Date: August 20, 2021 01:47PM
I'm sorry about the RA, cl2, although I know it's a relief once a diagnosis is made as at least you know the reason for the symptoms you've been experiencing and a treatment plan can be developed.
You mentioned that your mother had RA. It is believed that there is a genetic component.
Info from the Mayo Clinic:https://www.mayoclinic.org/diseases-conditions/rheumatoid-arthritis/symptoms-causes/syc-20353648
“Rheumatoid arthritis is a chronic inflammatory disorder. An autoimmune disorder, rheumatoid arthritis occurs when your immune system mistakenly attacks your own body's tissues.
“Normally, your immune system helps protect your body from infection and disease. In rheumatoid arthritis, your immune system attacks healthy tissue in your joints. It can also cause medical problems with your heart, lungs, nerves, eyes and skin.
“Doctors don't know what starts this process, although a genetic component appears likely. While your genes don't actually cause rheumatoid arthritis, they can make you more likely to react to environmental factors — such as infection with certain viruses and bacteria — that may trigger the disease.
“Factors that may increase your risk of rheumatoid arthritis include:
“Your sex. Women are more likely than men to develop rheumatoid arthritis.
“Age. Rheumatoid arthritis can occur at any age, but it most commonly begins in middle age.
“Family history. If a member of your family has rheumatoid arthritis, you may have an increased risk of the disease.”
Too, you mention being on hydroxychloroquine, in a thread about COVID-19, so to clarify for any reader who may jump to the wrong conclusions, you have been prescribed hydroxychloroquine for the rheumatoid arthritis, which is a known recommended treatment for RA.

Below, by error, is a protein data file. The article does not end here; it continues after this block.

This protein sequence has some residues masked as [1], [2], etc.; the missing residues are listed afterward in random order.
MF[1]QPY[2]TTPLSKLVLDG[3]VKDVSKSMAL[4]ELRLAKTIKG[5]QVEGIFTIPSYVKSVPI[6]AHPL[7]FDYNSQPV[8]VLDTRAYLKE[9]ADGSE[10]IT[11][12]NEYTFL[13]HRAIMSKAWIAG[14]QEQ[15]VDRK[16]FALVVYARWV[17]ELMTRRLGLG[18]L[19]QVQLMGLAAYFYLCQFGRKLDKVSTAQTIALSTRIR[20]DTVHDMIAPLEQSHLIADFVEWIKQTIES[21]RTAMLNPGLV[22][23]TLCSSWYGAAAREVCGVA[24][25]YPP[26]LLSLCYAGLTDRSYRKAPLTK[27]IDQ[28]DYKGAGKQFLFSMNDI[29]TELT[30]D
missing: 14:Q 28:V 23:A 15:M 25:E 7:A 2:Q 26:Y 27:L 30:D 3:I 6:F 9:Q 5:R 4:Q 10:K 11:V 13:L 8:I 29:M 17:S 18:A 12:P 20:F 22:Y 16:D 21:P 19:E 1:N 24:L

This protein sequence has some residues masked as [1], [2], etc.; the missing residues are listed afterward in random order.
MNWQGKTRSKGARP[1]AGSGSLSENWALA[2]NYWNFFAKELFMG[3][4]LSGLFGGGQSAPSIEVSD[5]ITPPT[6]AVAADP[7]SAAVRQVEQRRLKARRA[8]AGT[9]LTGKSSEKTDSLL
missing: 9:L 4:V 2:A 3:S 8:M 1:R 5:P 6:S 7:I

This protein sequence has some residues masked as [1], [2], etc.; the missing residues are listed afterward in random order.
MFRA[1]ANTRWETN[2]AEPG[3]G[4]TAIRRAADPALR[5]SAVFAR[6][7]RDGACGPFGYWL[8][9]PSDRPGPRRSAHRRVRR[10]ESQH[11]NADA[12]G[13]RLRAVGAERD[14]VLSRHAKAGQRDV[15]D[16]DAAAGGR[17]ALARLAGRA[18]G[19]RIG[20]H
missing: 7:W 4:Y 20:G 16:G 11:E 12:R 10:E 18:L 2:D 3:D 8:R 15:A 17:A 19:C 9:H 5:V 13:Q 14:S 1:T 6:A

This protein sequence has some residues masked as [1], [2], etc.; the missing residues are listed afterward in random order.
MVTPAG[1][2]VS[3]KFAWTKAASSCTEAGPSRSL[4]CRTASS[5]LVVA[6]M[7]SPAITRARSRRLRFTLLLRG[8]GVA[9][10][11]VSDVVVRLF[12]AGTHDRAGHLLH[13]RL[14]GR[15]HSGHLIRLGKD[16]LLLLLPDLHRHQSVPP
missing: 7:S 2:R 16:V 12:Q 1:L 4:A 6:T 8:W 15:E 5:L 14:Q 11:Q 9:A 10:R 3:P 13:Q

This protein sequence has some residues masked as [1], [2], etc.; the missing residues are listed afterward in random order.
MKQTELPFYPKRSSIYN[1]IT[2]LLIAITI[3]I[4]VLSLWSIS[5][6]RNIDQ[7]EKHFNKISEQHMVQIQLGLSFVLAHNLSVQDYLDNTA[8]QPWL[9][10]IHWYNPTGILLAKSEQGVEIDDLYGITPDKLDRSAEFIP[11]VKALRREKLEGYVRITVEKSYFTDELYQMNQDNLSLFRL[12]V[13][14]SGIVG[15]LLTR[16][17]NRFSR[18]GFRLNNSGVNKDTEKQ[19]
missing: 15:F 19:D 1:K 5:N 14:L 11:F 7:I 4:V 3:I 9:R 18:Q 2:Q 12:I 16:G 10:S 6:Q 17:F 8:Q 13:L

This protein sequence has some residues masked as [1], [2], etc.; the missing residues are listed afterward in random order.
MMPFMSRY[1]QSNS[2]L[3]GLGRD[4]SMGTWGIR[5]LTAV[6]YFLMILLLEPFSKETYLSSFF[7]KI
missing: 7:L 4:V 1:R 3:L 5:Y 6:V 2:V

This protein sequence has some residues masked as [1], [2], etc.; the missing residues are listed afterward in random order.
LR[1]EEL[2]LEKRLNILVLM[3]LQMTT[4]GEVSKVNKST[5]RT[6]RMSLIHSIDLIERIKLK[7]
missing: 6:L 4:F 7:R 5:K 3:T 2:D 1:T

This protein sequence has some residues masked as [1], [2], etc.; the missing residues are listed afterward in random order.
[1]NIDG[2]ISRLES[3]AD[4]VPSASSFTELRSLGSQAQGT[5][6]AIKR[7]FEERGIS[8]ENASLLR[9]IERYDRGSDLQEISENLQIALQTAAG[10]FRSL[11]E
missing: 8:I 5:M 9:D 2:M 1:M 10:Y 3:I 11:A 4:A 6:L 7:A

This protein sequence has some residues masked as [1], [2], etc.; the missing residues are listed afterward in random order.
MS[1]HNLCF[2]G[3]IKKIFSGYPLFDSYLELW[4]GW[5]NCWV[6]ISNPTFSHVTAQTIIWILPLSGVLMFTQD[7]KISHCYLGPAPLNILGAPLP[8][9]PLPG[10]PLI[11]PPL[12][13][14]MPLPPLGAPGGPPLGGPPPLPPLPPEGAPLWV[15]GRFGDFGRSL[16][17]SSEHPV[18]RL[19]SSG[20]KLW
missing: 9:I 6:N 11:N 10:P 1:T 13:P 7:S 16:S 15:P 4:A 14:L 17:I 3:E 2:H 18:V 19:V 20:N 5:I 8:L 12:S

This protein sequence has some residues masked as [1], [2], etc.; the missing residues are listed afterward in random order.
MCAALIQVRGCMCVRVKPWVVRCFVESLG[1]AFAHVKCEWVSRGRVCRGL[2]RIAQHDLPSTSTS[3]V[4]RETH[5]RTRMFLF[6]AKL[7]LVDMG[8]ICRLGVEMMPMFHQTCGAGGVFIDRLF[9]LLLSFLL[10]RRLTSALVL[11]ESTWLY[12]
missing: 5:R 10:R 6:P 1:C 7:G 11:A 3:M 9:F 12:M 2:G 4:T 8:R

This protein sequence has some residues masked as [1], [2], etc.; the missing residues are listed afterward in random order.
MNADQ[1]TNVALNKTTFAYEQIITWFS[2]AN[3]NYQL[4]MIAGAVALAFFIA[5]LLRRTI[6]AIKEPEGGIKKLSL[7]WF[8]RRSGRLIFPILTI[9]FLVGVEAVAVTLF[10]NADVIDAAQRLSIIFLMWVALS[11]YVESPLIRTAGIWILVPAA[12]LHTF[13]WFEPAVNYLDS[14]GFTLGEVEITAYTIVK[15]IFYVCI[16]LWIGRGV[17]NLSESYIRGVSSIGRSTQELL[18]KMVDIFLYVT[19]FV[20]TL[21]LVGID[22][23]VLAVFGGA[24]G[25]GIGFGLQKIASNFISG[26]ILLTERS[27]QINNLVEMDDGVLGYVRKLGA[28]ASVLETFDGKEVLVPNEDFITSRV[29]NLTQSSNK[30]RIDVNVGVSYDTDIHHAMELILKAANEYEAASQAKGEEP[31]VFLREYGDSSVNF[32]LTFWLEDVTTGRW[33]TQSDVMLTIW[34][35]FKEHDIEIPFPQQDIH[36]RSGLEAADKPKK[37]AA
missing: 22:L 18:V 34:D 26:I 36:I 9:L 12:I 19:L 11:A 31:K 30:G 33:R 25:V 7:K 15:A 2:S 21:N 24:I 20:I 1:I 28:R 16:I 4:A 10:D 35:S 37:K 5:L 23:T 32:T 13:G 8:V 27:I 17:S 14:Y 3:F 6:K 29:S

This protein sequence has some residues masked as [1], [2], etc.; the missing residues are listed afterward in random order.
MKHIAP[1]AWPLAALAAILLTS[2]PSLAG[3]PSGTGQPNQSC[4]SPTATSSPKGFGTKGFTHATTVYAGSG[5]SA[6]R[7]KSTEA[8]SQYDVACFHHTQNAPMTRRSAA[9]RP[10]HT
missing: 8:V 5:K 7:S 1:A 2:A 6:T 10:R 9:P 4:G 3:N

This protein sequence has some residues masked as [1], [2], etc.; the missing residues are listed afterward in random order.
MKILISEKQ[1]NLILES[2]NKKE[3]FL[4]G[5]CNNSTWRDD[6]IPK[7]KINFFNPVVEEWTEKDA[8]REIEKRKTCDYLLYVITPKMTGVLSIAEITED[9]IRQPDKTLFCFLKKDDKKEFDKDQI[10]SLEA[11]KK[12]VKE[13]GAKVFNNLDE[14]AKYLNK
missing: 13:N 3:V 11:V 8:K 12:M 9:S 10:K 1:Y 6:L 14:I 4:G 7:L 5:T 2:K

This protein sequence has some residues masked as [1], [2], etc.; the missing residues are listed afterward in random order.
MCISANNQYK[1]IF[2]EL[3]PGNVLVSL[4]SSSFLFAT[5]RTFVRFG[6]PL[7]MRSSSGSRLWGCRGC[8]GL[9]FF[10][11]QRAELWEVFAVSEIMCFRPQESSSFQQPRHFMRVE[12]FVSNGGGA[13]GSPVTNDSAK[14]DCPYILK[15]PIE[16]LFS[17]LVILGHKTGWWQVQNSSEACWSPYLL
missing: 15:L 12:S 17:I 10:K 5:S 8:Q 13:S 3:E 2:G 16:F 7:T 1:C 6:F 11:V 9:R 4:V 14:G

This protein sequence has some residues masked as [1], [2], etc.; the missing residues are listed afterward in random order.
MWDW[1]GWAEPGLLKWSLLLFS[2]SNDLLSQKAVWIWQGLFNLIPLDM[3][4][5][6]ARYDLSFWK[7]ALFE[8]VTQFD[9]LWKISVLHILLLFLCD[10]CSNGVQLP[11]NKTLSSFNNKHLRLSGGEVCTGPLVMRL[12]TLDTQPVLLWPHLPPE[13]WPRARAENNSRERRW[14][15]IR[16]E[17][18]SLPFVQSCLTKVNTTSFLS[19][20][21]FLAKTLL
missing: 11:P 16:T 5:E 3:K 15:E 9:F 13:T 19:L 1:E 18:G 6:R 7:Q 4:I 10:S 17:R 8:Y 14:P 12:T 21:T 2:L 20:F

Here’s an article about a study of hydroxychloroquine in the treatment of COVID-19 which concluded there is no benefit from the drug for patients diagnosed with CV.
From National Institutes of Health, (US Department of Health and Human Services), Nov 9, 2020 (the latest date I could find on this topic):https://www.nih.gov/news-events/news-releases/hydroxychloroquine-does-not-benefit-adults-hospitalized-covid-19
“The Prevention and Early Treatment of Acute Lung Injury (PETAL) Clinical Trials Network of NHLBI started the trial in April at 34 hospitals across the United States and enrolled 479 of the expected 510 patients. By June, preliminary evidence indicated hydroxychloroquine was unlikely to offer any benefit.
“The finding that hydroxychloroquine is not effective for the treatment of COVID-19 was consistent across patient subgroups and for all evaluated outcomes, including clinical status, mortality, organ failures, duration of oxygen use, and hospital length of stay,” said Wesley Self, M.D., M.P.H., emergency medicine physician at Vanderbilt University Medical Center and PETAL Clinical Trials Network investigator who led the ORCHID trial. He also noted that the finding was consistent with similar trials in the United Kingdom and Brazil.”
Re the types of medications and vaccines that may be contraindicated in a person who has rheumatoid arthritis, an autoimmune disease, of course your treating physician/s (GP, specialist/s) will be the best ones to advise you on that. Your caution to date is understandable and now you have more information about what you're working with.
Good luck with it all. It's true that "it's always something". Sometimes it feels like there isn't time to catch your breath. That's life!
Edited 2 time(s). Last edit at 08/20/2021 01:51PM by Nightingale.